Mark Teixeira provides a significant upgrade in offense and defense. Last season, Teixeira had a .308 BA, .410 OBP, and .552 SLG. He hit 33 HRs and posted a 10.1 UZR (ultimate zone rating). This combination of strong offense and defense resulted in a WARP of 10, eighth highest in Major League Baseball. Over the last three years, Teixeira is 13th in baseball in HRs, 12th in walks, 11th in OBP, and 12th in SLG. He is fifth in UZR among first-basemen in that time span. Over the last five years, an average season for Teixeira has been a .386 OBP, a .553 SLG, 35 HRs, 80 walks, and a 7.6 WARP in 151 games played. A switch-hitter, he has no discernible problems on either side of the plate. His career line as a left-handed hitter is .281/.371/.541; it is .309/.393/.541 from the right side. Teixeira is also only 28 years old.
Of course, it would be prudent to examine the production that Teixeira is replacing. After all, replacing excellent production with excellent production does little to improve on the margins. Nominally, he is replacing a hodgepodge of Yankee first-basemen, including Jason Giambi, Wilson Betemit, Shelley Duncan, Richie Sexson, and Cody Ransom. As a group, Yankee first-basemen posted a .245/.347/.456 line in 2008. They hit 34 HRs, and had a -5.2 UZR, which was third-worst in baseball. This motley crew had a WARP of 6. Teixeira represents roughly a four-win upgrade at the position, perhaps more considering his improvement. Such an upgrade is enormous, particularly in the brutal AL East.
From these numbers, it is clear that Teixeira is a tremendous acquisition. He gets on base at an excellent rate and hits for very good power. His defense is wonderful by any statistical measurement. He is young, durable, and a switch-hitter with no significant splits. Teixeira’s presence in the lineup will help address the Yankees’ most glaring need entering the 2009 season – offense.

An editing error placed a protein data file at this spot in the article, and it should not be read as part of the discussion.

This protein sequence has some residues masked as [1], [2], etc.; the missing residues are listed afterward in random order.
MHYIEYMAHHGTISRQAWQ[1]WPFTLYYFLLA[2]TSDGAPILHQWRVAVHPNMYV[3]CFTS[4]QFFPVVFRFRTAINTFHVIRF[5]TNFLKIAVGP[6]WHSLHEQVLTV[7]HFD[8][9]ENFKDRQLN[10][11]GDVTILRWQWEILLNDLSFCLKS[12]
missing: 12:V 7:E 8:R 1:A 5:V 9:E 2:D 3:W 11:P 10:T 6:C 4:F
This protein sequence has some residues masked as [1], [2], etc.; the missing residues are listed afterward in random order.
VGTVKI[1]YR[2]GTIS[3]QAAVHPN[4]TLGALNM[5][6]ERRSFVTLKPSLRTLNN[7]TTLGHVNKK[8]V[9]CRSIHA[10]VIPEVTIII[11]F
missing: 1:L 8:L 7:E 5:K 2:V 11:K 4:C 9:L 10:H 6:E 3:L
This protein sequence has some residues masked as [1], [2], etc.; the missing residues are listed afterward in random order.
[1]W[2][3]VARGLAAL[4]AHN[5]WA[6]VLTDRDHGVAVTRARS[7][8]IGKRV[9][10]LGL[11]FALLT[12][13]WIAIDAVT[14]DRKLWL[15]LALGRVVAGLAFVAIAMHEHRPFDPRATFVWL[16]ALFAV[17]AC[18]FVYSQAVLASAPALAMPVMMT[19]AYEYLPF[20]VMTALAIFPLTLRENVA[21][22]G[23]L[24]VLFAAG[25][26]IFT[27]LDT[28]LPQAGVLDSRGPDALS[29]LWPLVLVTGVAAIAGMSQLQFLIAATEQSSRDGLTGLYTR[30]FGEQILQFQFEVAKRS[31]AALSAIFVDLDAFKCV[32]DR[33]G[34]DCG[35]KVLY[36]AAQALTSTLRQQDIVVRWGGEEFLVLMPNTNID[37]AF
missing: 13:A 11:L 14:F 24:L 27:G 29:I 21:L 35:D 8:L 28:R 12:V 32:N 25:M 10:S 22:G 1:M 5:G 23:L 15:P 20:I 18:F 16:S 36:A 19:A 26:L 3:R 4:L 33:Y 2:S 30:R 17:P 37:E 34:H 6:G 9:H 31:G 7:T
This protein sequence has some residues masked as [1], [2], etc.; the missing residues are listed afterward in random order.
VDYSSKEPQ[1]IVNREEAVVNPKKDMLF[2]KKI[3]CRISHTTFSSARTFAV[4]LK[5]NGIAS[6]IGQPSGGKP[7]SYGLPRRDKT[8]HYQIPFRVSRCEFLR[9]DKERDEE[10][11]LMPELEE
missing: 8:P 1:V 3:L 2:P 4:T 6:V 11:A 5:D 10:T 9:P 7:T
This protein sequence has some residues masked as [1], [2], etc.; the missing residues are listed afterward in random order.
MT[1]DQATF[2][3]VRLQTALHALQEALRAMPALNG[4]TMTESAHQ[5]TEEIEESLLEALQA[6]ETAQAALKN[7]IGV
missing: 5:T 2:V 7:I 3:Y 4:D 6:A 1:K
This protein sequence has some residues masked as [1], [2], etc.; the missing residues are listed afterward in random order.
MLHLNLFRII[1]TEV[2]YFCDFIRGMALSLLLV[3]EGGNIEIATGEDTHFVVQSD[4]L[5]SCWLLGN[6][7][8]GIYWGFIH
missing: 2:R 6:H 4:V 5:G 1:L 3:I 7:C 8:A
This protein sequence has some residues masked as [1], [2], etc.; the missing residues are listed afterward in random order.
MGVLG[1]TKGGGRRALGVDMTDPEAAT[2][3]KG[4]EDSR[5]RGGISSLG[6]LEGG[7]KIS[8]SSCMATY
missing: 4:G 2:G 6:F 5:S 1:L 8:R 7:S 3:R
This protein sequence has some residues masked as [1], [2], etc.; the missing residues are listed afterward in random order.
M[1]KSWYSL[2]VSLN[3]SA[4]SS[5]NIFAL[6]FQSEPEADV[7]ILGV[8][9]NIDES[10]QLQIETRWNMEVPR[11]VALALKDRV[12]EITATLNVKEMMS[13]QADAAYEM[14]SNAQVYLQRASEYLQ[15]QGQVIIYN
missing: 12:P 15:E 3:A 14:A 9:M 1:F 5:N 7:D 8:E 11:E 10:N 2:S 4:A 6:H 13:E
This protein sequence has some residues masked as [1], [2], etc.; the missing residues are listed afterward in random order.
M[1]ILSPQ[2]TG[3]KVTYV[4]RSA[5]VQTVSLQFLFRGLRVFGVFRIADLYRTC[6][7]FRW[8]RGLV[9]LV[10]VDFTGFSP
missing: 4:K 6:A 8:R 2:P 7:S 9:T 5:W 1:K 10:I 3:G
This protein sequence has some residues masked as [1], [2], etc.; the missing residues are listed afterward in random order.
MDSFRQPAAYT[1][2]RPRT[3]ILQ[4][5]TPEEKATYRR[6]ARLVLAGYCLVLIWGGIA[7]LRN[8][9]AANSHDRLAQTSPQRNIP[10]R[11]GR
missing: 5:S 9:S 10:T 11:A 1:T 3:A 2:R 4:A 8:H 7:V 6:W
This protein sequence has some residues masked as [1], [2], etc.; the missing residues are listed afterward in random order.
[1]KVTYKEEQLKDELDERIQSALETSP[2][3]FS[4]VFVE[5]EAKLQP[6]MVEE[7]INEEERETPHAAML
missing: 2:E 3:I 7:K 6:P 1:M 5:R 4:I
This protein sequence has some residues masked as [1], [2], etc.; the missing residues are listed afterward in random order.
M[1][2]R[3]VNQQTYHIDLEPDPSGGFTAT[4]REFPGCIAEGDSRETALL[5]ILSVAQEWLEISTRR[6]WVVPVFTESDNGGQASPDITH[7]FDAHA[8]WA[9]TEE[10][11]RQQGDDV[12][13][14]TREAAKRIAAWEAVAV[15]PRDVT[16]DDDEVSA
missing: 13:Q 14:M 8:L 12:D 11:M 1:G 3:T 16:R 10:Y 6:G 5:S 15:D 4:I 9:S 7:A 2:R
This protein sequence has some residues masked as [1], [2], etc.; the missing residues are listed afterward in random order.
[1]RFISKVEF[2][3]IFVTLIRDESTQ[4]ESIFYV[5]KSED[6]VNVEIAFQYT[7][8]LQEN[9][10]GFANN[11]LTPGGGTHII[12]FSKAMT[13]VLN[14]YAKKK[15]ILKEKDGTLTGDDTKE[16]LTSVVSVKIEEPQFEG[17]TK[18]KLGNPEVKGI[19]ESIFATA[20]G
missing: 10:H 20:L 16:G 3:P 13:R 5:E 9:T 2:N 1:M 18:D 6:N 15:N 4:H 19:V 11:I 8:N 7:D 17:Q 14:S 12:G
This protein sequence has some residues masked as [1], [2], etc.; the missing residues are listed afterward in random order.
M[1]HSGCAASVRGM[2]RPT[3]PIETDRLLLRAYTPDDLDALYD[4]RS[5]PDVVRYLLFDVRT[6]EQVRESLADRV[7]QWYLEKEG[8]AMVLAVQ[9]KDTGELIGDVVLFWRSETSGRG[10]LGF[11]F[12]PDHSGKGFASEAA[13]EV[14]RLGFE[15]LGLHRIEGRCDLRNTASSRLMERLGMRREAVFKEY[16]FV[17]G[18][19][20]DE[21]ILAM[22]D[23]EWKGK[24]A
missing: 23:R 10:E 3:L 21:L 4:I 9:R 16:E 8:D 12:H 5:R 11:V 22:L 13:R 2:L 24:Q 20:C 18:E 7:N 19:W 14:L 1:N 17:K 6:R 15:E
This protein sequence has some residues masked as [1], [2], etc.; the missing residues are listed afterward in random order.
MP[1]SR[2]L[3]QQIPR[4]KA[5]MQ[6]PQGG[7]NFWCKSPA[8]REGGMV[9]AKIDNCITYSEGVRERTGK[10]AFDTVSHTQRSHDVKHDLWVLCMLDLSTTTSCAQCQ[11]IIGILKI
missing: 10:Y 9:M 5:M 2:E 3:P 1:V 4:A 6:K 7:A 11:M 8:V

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I would also like to comment on the melodramatic and persistent outcry surrounding the Yankees’ spending. The Yankees’ payroll will almost assuredly be lower in 2009 than it was in 2008. This likelihood seems to have been lost in outrage somewhere. Let me explain.
In 2008, the Yankees’ payroll was $209,081,579. They have since lost Bobby Abreu, Jason Giambi, Andy Pettitte, Mike Mussina, Kyle Farnsworth, Wilson Betemit, and the greatest Yankee of all-time, Carl Pavano. As a result, roughly $85 million has been slashed from the payroll. This puts the Yankees at about $124,500,000. After adding Damaso Marte, C.C. Sabathia, A.J. Burnett, Nick Swisher, Mark Teixeira, and Xavier Nady’s 2009 salaries to that figure, the Yankees’ payroll stands at about $187,400,000. Their last addition figures to be Andy Pettitte, who made $16 million in 2008. He will, however, likely return for less money. For emphasis’ sake, he would have to return for $21 million to approach the Yankees’ 2008 payroll. That is not going to happen.
I understand that harping on the difference between 2008’s $209 million payroll and 2009’s likely $200 million payroll may seem laughable. I would also point out that it is no more laughable than the ill-conceived claims that the Yankees are ruining baseball with their spending. Based on the sports media’s reaction, you would think that the Yankees are pushing $300 million entering 2009. This is simply not the case. They had over $80 million come off the books, and are reinvesting that money into two or three prime free agents. They would be remiss not to.